Beneficiaries of the pardon were former party provincial chairpersons linked to the controversial Tsholotsho meeting of November 2004, allegedly meant to re-arrange the Zanu PF presidium: July Moyo, Jacob Mudenda, Mike Madiro, Themba Ncube and Jabulani Sibanda.Â In the same report, Zanu PF’s legal department said it had financially assisted party supporters “caught up in cross fire of election-related violence” in the countdown to the June 27 run-off.
Turning to agriculture, the central committee recommended the seizure of idle farms, most of them grabbed by government officials and Zanu PF supporters during the violent 2000 land invasions.
“Repossess plots with evidence of gross under utilisation and re-offer the same plots to those on the waiting list,” the committee urged.
It also blamed “unviable prices” for agricultural produce, unavailability of inputs, poor planning and deteriorating infrastructure for declining productivity in the sector despite quasi-fiscal interventions by the central bank.
Government’s lethargic approach in announcing prices for bulk agricultural produce has often been blamed by commercial farmers.
The central committee said an unattractive foreign exchange policy and Reserve Bank delays in paying an excess of US$30 million owed to gold miners could result in a 10% decline in production in the mining sector.
“Therefore, to salvage the situation, it is urgent that viability be restored through adoption of a viable exchange regime,” the report recommended.
Zanu PF also blamed disorganisation and lack of funds on its proxy labour union, the Zimbabwe Federation of Trade Unions (ZFTU), for failing to hoodwink impoverished workers to support government policies widely criticised for the unprecedented economic meltdown.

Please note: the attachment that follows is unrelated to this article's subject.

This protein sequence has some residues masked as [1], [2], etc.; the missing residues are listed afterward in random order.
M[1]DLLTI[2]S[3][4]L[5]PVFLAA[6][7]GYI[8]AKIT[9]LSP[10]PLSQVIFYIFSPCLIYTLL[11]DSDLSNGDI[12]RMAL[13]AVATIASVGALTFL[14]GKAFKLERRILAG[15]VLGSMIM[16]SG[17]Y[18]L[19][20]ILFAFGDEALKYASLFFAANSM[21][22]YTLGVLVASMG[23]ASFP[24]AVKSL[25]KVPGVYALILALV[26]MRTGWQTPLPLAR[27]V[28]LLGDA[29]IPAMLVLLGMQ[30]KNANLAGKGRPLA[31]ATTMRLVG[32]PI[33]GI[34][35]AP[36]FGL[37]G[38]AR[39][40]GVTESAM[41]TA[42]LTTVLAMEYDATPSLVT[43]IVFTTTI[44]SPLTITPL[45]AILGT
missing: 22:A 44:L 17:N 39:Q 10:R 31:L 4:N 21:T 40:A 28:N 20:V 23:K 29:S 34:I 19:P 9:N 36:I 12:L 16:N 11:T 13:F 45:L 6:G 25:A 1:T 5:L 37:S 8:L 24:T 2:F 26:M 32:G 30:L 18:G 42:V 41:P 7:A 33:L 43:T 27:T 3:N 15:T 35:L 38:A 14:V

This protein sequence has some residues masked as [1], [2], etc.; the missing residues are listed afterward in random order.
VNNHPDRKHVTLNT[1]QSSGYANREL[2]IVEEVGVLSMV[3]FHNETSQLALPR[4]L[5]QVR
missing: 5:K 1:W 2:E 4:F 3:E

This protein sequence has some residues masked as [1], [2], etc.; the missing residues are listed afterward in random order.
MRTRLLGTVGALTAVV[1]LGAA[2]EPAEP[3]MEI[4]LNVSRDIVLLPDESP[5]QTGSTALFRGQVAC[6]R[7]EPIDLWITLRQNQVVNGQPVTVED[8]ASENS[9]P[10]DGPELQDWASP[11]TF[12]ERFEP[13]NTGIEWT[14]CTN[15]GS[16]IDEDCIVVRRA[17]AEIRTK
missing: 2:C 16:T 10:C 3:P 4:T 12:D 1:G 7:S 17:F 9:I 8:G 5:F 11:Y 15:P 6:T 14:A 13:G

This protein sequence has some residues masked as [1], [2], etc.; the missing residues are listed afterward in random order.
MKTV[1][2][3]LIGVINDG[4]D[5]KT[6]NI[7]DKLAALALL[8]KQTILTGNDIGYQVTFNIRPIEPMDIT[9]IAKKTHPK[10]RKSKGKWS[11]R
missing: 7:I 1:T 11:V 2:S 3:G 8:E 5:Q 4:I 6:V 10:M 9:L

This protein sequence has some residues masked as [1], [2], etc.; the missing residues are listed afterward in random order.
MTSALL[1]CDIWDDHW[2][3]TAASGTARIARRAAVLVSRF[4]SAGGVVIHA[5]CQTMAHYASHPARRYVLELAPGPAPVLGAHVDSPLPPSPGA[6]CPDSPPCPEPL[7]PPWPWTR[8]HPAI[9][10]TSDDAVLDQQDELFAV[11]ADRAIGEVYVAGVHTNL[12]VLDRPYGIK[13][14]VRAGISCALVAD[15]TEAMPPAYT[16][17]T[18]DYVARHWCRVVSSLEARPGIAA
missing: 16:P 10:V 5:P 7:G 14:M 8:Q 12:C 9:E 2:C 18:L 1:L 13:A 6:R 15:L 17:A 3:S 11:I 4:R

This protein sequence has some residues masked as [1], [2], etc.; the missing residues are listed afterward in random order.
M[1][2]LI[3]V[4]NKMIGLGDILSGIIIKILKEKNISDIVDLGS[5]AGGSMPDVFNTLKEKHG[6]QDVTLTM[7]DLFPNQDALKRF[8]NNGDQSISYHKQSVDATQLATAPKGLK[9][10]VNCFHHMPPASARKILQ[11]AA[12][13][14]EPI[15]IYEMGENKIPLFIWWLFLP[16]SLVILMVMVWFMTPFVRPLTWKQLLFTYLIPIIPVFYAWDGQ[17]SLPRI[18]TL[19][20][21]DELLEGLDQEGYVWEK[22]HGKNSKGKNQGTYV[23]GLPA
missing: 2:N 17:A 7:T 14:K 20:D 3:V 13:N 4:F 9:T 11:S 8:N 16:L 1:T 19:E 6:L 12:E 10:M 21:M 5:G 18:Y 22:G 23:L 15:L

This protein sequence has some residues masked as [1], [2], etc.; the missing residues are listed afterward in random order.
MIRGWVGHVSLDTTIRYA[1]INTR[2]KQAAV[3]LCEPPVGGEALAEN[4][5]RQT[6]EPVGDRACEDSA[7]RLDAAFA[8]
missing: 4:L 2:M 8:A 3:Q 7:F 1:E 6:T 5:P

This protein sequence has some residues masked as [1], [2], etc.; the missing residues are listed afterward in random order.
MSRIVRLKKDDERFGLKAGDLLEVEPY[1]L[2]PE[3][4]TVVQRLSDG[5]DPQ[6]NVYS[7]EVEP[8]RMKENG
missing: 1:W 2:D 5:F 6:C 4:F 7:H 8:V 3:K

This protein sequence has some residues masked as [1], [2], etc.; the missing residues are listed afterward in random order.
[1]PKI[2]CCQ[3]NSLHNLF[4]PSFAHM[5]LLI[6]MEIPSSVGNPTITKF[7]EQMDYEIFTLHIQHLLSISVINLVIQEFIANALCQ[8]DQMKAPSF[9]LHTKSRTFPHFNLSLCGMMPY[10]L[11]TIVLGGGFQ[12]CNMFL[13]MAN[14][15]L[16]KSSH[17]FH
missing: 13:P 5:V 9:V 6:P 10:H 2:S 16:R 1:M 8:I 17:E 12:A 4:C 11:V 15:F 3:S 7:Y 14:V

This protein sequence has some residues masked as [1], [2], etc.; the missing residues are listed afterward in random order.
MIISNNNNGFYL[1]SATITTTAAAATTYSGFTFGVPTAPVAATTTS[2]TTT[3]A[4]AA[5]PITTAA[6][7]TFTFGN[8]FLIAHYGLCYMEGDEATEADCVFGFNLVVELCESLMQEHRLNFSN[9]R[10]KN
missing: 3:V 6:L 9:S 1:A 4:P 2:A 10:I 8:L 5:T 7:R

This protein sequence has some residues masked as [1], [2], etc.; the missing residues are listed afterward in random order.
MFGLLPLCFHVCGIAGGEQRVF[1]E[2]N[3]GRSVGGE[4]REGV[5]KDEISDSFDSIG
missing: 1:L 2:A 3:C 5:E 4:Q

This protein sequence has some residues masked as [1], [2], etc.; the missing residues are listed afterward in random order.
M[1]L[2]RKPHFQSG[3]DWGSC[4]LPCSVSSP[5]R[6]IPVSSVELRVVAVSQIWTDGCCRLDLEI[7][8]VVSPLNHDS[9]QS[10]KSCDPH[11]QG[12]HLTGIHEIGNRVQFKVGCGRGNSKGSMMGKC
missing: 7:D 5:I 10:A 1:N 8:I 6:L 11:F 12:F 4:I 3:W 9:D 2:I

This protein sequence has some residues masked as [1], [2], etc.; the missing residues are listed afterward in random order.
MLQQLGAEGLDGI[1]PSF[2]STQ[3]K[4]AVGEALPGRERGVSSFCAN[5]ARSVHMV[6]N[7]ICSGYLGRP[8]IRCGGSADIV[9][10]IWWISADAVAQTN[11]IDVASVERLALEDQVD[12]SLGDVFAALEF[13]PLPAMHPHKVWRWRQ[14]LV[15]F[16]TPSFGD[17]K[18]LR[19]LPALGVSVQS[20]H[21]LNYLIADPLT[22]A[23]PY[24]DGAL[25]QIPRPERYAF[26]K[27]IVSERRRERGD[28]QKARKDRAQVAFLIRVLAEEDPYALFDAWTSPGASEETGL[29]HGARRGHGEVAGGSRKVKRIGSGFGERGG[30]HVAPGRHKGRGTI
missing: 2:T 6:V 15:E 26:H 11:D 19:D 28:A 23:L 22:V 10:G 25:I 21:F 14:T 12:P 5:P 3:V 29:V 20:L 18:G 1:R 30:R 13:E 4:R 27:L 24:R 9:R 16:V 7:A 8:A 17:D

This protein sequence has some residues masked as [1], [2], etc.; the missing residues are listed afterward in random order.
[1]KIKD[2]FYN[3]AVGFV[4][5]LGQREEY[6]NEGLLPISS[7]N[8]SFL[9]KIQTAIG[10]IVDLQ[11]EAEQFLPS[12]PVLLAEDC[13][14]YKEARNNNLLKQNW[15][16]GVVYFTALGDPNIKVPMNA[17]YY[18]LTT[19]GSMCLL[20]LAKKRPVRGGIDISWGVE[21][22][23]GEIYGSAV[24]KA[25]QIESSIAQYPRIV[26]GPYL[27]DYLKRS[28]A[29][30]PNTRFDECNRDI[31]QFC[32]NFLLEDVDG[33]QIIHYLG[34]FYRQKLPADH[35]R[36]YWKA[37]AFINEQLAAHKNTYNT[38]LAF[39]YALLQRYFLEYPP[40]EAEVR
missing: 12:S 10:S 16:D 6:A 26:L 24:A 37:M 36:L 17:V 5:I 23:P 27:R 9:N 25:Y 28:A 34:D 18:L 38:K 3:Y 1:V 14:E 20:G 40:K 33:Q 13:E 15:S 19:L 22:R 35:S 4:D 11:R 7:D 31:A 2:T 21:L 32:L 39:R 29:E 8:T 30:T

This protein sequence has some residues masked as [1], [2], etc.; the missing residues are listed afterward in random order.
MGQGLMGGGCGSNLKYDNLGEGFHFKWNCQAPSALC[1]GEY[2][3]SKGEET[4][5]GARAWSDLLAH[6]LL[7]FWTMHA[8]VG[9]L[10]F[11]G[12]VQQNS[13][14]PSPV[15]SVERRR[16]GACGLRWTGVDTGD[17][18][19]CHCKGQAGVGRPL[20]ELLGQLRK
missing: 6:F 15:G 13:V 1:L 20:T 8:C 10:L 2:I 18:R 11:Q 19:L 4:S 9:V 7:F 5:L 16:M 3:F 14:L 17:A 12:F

Instead, the committee credited the Zimbabwe Congress of Trade Unions for being a “dominant” labour federation.
“Due to organisational and funding shortcomings, the ZFTU has failed to make a significant impact on the labour market,” the report stated. “Concomitant with the articulation of such an ideology, the party needs to develop a strategy for organising the worker into structures and programmes that are effective not only in representing worker interests, but also aligning with labour in a practical way.”Â Â Â
The central committee also recommended government to effect a “systematic remuneration criterion” for teachers, amid fears that most government schools could fail to open in January.
So desperate is the mass emigration of qualified teachers that government re-hired 488 retired teachers to ameliorate the brain drain to cover for an estimated 15 000 teachers that have fled the harsh economic environment.
The Zanu PF decision-making body outside congress also proposed the establishment of a “Consolidated Educational Fund” for intern teachers.
The committee said information and communication technology equipment donated by Mugabe to improve computer literacy at rural schools remained unused due to lack of electricity.
Mugabe is today expected to officially open the conference to be attended by over 5 000 Zanu PF members drawn from the party’s district and provincial executives, central committee, politburo and national consultative members, youths and women’s leagues.
BY BERNARD MPOFU